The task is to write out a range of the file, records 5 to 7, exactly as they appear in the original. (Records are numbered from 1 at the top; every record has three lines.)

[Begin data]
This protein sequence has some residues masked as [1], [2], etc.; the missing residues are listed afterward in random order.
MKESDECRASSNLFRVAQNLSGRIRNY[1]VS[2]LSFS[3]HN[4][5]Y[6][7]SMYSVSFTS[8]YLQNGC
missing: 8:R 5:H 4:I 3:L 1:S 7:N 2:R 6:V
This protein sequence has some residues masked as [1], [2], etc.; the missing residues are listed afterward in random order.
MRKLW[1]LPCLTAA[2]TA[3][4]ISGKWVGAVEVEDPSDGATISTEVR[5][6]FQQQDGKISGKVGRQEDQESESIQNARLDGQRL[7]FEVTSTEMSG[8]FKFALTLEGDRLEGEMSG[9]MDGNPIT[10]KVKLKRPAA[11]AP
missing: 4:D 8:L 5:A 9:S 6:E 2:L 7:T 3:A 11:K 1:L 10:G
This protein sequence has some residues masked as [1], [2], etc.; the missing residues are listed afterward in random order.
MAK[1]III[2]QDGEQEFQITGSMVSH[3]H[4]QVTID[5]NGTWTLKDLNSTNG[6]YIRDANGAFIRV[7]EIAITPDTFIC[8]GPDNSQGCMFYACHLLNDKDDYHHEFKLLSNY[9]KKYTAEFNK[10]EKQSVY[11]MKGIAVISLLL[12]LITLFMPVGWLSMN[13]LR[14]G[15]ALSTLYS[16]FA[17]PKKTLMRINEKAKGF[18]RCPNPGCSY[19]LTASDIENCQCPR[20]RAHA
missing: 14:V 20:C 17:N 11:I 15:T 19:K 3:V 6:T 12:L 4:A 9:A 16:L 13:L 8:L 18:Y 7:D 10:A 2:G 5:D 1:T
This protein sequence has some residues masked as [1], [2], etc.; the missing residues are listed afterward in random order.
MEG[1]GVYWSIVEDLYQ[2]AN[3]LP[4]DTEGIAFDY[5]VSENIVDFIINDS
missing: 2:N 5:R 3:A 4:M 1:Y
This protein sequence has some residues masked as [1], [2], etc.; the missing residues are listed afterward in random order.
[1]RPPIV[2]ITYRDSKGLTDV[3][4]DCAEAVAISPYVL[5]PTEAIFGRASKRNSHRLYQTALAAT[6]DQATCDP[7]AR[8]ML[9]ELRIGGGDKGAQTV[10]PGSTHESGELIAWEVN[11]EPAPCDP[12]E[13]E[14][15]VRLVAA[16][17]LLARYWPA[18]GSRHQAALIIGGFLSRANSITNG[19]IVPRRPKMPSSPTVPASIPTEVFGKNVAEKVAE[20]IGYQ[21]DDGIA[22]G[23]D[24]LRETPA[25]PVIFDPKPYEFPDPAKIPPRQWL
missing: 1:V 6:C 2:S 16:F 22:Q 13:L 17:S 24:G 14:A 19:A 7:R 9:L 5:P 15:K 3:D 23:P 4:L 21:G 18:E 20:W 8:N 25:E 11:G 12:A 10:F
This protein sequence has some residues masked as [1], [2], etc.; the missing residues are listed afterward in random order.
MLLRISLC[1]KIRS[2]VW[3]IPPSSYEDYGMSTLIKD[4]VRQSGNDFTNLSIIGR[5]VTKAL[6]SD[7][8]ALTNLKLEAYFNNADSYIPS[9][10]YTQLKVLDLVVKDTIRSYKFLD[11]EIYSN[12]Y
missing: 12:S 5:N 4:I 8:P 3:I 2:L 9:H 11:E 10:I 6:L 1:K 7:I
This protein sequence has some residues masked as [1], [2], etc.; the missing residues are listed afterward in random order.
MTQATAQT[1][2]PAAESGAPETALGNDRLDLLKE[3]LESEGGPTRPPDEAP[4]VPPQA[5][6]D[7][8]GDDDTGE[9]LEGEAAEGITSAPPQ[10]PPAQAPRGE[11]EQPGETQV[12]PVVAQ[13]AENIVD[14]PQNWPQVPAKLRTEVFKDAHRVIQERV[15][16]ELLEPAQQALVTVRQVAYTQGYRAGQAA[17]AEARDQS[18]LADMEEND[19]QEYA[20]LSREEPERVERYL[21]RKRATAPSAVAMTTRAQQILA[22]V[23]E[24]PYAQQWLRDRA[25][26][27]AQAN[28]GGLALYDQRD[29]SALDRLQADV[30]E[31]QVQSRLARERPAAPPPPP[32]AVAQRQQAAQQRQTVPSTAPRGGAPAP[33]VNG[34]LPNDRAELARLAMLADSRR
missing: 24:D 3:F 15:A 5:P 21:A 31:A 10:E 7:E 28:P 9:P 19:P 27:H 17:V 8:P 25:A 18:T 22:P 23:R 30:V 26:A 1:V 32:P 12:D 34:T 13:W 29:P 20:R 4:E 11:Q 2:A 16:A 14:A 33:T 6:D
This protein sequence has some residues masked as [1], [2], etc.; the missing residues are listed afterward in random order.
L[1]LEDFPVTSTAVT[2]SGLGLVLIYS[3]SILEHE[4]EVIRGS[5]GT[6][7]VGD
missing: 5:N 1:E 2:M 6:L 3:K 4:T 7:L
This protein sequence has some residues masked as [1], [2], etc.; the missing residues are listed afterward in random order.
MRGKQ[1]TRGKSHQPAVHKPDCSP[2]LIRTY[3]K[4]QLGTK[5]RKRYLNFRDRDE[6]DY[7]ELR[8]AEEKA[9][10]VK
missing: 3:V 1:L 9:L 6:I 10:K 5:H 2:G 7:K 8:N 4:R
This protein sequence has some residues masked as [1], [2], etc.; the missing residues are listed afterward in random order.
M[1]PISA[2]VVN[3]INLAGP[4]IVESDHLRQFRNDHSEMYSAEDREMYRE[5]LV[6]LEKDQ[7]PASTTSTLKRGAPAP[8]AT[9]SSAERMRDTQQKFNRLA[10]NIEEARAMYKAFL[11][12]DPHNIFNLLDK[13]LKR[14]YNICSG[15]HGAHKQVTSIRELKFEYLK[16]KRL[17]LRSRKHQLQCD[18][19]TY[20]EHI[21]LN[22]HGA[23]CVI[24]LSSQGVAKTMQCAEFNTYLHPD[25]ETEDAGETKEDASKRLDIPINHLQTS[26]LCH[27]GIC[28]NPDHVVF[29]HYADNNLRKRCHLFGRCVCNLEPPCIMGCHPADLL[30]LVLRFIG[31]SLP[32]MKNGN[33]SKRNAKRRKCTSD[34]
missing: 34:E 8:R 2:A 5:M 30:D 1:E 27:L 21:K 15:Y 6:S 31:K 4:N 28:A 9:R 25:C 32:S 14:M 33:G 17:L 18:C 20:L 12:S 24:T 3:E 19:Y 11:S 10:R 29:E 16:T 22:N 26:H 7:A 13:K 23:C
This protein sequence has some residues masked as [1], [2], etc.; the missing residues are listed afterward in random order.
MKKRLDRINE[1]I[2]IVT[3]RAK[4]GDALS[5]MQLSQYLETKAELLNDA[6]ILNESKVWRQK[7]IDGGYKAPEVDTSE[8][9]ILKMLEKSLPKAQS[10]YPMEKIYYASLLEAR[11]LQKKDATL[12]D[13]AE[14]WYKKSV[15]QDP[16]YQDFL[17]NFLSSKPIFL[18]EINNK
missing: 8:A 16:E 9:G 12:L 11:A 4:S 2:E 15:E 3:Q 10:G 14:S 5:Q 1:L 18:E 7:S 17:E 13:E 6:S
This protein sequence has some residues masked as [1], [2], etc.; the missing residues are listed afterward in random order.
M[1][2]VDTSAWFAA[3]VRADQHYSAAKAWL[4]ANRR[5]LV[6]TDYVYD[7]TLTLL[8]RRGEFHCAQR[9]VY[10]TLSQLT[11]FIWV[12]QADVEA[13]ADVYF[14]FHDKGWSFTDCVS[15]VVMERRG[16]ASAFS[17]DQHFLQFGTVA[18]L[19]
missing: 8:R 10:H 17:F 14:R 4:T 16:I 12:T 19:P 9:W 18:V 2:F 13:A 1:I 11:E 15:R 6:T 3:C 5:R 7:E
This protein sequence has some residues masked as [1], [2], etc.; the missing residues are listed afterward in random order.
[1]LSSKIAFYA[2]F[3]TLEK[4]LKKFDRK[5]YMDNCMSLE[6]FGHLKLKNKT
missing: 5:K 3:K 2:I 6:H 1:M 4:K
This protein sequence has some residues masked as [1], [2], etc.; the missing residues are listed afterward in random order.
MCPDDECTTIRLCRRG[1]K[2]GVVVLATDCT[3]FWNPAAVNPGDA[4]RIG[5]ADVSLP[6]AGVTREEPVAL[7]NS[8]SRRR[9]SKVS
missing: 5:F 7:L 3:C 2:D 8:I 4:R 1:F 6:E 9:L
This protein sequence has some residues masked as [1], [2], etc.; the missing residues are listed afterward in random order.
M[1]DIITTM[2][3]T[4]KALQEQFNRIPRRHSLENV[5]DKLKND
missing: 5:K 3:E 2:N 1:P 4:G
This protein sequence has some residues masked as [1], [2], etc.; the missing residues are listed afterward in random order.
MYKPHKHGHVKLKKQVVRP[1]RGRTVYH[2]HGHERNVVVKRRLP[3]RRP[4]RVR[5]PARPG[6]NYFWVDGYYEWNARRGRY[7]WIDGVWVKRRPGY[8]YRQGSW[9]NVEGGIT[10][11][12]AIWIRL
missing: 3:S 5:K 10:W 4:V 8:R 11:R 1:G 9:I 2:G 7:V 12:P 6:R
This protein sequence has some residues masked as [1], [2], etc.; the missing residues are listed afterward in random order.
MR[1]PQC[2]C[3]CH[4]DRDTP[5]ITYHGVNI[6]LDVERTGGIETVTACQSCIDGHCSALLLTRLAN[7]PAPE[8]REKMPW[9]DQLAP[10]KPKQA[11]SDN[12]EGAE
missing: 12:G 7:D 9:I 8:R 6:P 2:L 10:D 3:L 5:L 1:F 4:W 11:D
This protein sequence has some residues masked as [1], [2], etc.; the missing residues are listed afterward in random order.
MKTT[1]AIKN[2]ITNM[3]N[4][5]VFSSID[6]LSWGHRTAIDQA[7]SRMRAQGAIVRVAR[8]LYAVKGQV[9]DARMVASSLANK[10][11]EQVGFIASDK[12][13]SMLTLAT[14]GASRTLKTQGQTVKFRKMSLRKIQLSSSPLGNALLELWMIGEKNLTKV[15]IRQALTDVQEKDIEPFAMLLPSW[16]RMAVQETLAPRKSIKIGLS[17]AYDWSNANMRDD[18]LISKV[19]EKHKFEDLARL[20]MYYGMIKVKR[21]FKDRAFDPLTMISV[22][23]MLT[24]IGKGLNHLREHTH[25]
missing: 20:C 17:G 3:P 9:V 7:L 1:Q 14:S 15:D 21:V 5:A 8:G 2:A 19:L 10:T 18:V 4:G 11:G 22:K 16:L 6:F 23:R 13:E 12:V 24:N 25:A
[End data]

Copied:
This protein sequence has some residues masked as [1], [2], etc.; the missing residues are listed afterward in random order.
[1]RPPIV[2]ITYRDSKGLTDV[3][4]DCAEAVAISPYVL[5]PTEAIFGRASKRNSHRLYQTALAAT[6]DQATCDP[7]AR[8]ML[9]ELRIGGGDKGAQTV[10]PGSTHESGELIAWEVN[11]EPAPCDP[12]E[13]E[14][15]VRLVAA[16][17]LLARYWPA[18]GSRHQAALIIGGFLSRANSITNG[19]IVPRRPKMPSSPTVPASIPTEVFGKNVAEKVAE[20]IGYQ[21]DDGIA[22]G[23]D[24]LRETPA[25]PVIFDPKPYEFPDPAKIPPRQWL
missing: 1:V 6:C 2:S 16:F 22:Q 13:L 17:S 24:G 14:A 19:A 7:R 9:L 5:P 15:K 3:D 23:P 4:L 21:G 18:E 20:W 8:N 25:E 11:G 12:A 10:F
This protein sequence has some residues masked as [1], [2], etc.; the missing residues are listed afterward in random order.
MLLRISLC[1]KIRS[2]VW[3]IPPSSYEDYGMSTLIKD[4]VRQSGNDFTNLSIIGR[5]VTKAL[6]SD[7][8]ALTNLKLEAYFNNADSYIPS[9][10]YTQLKVLDLVVKDTIRSYKFLD[11]EIYSN[12]Y
missing: 12:S 5:N 4:I 8:P 3:I 2:L 9:H 11:E 10:I 6:L 1:K 7:I
This protein sequence has some residues masked as [1], [2], etc.; the missing residues are listed afterward in random order.
MTQATAQT[1][2]PAAESGAPETALGNDRLDLLKE[3]LESEGGPTRPPDEAP[4]VPPQA[5][6]D[7][8]GDDDTGE[9]LEGEAAEGITSAPPQ[10]PPAQAPRGE[11]EQPGETQV[12]PVVAQ[13]AENIVD[14]PQNWPQVPAKLRTEVFKDAHRVIQERV[15][16]ELLEPAQQALVTVRQVAYTQGYRAGQAA[17]AEARDQS[18]LADMEEND[19]QEYA[20]LSREEPERVERYL[21]RKRATAPSAVAMTTRAQQILA[22]V[23]E[24]PYAQQWLRDRA[25][26][27]AQAN[28]GGLALYDQRD[29]SALDRLQADV[30]E[31]QVQSRLARERPAAPPPPP[32]AVAQRQQAAQQRQTVPSTAPRGGAPAP[33]VNG[34]LPNDRAELARLAMLADSRR
missing: 24:D 3:F 15:A 5:P 21:A 31:A 10:E 7:E 28:P 9:P 19:P 27:H 17:V 8:P 25:A 18:T 22:P 23:R 30:V 26:A 1:V 32:P 12:D 34:T 13:W 29:P 20:R 4:E 11:Q 2:A 16:A 14:A 33:T 6:D